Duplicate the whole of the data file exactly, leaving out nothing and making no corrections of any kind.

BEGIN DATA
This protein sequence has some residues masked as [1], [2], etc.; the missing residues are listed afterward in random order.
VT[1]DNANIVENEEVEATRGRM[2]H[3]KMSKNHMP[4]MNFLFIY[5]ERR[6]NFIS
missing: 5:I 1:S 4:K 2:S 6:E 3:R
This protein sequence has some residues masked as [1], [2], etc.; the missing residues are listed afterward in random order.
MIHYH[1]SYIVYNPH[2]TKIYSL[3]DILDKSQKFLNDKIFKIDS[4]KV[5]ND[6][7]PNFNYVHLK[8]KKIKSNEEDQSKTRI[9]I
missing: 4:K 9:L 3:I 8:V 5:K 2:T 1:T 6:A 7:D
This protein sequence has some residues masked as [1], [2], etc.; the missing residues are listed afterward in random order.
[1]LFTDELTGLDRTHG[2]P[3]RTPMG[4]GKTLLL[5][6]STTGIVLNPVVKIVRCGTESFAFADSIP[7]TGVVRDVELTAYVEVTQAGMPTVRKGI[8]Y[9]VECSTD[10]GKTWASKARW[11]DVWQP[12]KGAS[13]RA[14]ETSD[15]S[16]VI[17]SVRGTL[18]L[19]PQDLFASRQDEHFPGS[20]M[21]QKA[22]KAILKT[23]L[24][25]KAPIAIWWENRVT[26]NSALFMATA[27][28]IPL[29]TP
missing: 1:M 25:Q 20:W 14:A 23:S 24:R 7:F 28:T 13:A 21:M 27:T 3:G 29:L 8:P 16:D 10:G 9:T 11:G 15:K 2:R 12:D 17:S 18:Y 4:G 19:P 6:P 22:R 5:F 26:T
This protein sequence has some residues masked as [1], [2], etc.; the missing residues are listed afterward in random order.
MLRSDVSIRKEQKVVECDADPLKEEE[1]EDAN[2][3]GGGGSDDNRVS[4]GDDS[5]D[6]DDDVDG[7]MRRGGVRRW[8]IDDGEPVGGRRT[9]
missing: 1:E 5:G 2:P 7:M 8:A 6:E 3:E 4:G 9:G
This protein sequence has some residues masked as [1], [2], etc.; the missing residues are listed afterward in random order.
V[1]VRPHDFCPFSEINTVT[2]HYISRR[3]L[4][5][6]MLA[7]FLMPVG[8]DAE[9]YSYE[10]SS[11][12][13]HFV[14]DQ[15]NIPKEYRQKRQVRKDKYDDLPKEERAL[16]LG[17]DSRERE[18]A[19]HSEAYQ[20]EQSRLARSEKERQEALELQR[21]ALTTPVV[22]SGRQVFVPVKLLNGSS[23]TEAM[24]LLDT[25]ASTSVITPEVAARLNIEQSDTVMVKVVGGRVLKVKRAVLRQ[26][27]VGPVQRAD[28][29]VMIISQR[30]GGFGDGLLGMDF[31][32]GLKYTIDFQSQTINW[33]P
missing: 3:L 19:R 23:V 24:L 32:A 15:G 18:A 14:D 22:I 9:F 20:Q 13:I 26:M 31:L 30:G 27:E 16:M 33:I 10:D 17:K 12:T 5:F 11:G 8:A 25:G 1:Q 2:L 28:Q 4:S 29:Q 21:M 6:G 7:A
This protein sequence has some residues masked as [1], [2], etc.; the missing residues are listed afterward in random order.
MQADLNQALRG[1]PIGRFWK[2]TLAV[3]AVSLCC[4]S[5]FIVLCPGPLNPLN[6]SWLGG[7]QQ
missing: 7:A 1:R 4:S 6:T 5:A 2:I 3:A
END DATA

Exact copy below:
This protein sequence has some residues masked as [1], [2], etc.; the missing residues are listed afterward in random order.
VT[1]DNANIVENEEVEATRGRM[2]H[3]KMSKNHMP[4]MNFLFIY[5]ERR[6]NFIS
missing: 5:I 1:S 4:K 2:S 6:E 3:R
This protein sequence has some residues masked as [1], [2], etc.; the missing residues are listed afterward in random order.
MIHYH[1]SYIVYNPH[2]TKIYSL[3]DILDKSQKFLNDKIFKIDS[4]KV[5]ND[6][7]PNFNYVHLK[8]KKIKSNEEDQSKTRI[9]I
missing: 4:K 9:L 3:I 8:V 5:K 2:T 1:T 6:A 7:D
This protein sequence has some residues masked as [1], [2], etc.; the missing residues are listed afterward in random order.
[1]LFTDELTGLDRTHG[2]P[3]RTPMG[4]GKTLLL[5][6]STTGIVLNPVVKIVRCGTESFAFADSIP[7]TGVVRDVELTAYVEVTQAGMPTVRKGI[8]Y[9]VECSTD[10]GKTWASKARW[11]DVWQP[12]KGAS[13]RA[14]ETSD[15]S[16]VI[17]SVRGTL[18]L[19]PQDLFASRQDEHFPGS[20]M[21]QKA[22]KAILKT[23]L[24][25]KAPIAIWWENRVT[26]NSALFMATA[27][28]IPL[29]TP
missing: 1:M 25:Q 20:W 14:A 23:S 24:R 7:F 28:T 13:A 21:M 27:T 3:G 29:L 8:P 16:D 10:G 9:T 11:G 15:K 2:R 12:D 17:S 18:Y 4:G 19:P 6:P 22:R 5:F 26:T
This protein sequence has some residues masked as [1], [2], etc.; the missing residues are listed afterward in random order.
MLRSDVSIRKEQKVVECDADPLKEEE[1]EDAN[2][3]GGGGSDDNRVS[4]GDDS[5]D[6]DDDVDG[7]MRRGGVRRW[8]IDDGEPVGGRRT[9]
missing: 1:E 5:G 2:P 7:M 8:A 6:E 3:E 4:G 9:G
This protein sequence has some residues masked as [1], [2], etc.; the missing residues are listed afterward in random order.
V[1]VRPHDFCPFSEINTVT[2]HYISRR[3]L[4][5][6]MLA[7]FLMPVG[8]DAE[9]YSYE[10]SS[11][12][13]HFV[14]DQ[15]NIPKEYRQKRQVRKDKYDDLPKEERAL[16]LG[17]DSRERE[18]A[19]HSEAYQ[20]EQSRLARSEKERQEALELQR[21]ALTTPVV[22]SGRQVFVPVKLLNGSS[23]TEAM[24]LLDT[25]ASTSVITPEVAARLNIEQSDTVMVKVVGGRVLKVKRAVLRQ[26][27]VGPVQRAD[28][29]VMIISQR[30]GGFGDGLLGMDF[31][32]GLKYTIDFQSQTINW[33]P
missing: 3:L 19:R 23:V 24:L 32:A 15:G 18:A 14:D 22:I 9:F 20:Q 13:I 26:M 31:L 30:G 27:E 16:M 33:I 10:D 17:K 12:T 5:F 11:G 8:A 25:G 1:Q 2:L 28:Q 4:S 29:Q 21:M 6:G 7:A
This protein sequence has some residues masked as [1], [2], etc.; the missing residues are listed afterward in random order.
MQADLNQALRG[1]PIGRFWK[2]TLAV[3]AVSLCC[4]S[5]FIVLCPGPLNPLN[6]SWLGG[7]QQ
missing: 7:A 1:R 4:S 6:T 5:A 2:I 3:A